Jacques Pepin is one of the world's greatest chefs. He has contributed so much to the culinary world., giving us classic French recipes along with classic sound advice. As he turns eighty, he reflects on that in a special article in today's Food section of the New York Times, It's insightful and interesting, much like the chef himself
As with his fellow Frenchman, Marcel Proust, Chef Pepin, recounts his food memories, through taste and smell. He even calls to mind that moment when Proust's beloved madeleines bring the author back to his boyhood summers at his aunt's house in Normandy. The combined flavor of them mingled with the tea that they're dipped in, bring to mind, the heat of those summers, the family cook , the garden and finally the entire seaside town of Combray. Such is the sensual power of food. Chef Pepin has the same moments, many of them, in fact as he calls up his earliest culinary memories.He is, after all, a child of a restauranteur, He knows the power of a flavor or aroma. However his first strong memory was not in his mother's eatery but at farm where he stayed during a school vacation. realizing he missed his mere, the farmer let him milk a cow,. The taste of warm, foamy , fresh milk seared into his memory, and forever shaped the way he looked at food.From there he waxes lyrically about his family's dishes, as he writes, our family recipes are what shape us as people. They mold our tastes and define how we cook.It's obvious with Chef Pepin. He recalls his mother's treatment of fresh picked fingerling potatoes(skins that were simply rubbed off by gentle caressing and then sauteed in butter until crisp) and his Aunt Helene's chicken in cream sauce.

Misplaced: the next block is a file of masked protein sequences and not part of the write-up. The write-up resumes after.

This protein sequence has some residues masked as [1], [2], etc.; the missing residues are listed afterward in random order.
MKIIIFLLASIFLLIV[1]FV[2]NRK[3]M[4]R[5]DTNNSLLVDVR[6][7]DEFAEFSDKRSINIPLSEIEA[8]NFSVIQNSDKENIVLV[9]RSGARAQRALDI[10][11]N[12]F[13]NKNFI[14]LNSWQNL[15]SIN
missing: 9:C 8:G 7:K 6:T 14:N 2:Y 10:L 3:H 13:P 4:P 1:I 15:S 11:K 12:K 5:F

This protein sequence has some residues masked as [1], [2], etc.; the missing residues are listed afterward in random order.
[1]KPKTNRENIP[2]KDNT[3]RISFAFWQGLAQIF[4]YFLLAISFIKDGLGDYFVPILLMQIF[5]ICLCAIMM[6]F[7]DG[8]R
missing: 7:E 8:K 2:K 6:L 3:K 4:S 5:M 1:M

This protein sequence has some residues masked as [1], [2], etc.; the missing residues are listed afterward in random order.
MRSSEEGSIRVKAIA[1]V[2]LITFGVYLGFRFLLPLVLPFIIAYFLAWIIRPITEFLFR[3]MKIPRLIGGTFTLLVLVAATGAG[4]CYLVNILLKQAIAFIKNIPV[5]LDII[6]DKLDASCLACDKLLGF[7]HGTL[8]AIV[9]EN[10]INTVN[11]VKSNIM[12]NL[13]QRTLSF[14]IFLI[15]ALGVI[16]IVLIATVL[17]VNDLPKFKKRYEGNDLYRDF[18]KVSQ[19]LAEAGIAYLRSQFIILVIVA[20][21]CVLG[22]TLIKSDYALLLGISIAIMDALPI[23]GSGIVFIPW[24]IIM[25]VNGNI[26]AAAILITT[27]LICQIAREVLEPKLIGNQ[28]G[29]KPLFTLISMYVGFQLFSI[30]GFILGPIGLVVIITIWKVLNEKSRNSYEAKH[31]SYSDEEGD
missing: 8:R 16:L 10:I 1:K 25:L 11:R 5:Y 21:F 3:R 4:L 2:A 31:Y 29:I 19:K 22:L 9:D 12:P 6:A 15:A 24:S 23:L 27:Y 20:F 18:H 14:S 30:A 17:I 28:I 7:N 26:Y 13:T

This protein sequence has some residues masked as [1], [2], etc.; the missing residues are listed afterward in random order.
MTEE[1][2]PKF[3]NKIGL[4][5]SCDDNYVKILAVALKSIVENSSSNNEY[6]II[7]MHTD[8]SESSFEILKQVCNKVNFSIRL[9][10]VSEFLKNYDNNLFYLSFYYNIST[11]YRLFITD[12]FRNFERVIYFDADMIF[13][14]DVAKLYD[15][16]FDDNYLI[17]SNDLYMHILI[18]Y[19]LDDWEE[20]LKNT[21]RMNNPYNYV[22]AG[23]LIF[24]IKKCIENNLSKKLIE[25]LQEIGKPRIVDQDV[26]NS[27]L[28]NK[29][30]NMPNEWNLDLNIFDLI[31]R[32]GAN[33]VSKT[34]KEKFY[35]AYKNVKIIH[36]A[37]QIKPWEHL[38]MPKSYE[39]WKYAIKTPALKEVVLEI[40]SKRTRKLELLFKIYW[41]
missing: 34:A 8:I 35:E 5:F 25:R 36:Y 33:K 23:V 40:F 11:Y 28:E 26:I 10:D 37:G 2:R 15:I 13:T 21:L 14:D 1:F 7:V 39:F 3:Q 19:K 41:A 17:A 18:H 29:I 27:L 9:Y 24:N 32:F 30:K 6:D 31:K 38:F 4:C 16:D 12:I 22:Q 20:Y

His life in America has also shaped his palate as well as his cooking style. Chef Pepin lives in Connecticut but has worked in some of the best kitchens in New York City. His recipes are linked to his local markets, in his town of Madison and the nearby town of Guilford. Eggs from a vibrant Jamaican named Nathalia also are part of the mix..He also credits a farm in Hammonnasset for fresh peas and the Lobster Landing in nearby Clinton CT for lobster. The markets of his native southern France figure large in their influence, especially the ones from Provence such as Arles, Avignon and st. Remy. Seasons are another influence as well. He lovingly recalls the sensations and food that make up the year. Summer is walking in cool grass , picking up mushrooms or along the shore , gathering up tiny fish to be fried.It's picnics with a Gallic twist, lobster, corn, and fried chicken along with lukewarm tomatoes and cooled white wine , celebrated on the Hammonnasset River, Fall is the aroma of baking apple tarts, making cider, and the flavor of Concord grapes and his favorite holiday's Thanksgiving turkey.Winter brings him back to 1959 when he first arrived in New York City and smelled that Manhattan street classic roasted chestnuts.It's also the comforting aromas of bean stews and homemade split pea soup made with ham, along with cheese fondue. There is also fond remembrances of the holidays with oysters and foie gras, chocolate truffles and homemade caramel candies.
Chef Pepin could be considered the Proust of our age. He has such beautiful memories of the foods , flavors and aromas that have shaped his life. Every one should have those fond and warm remembrances.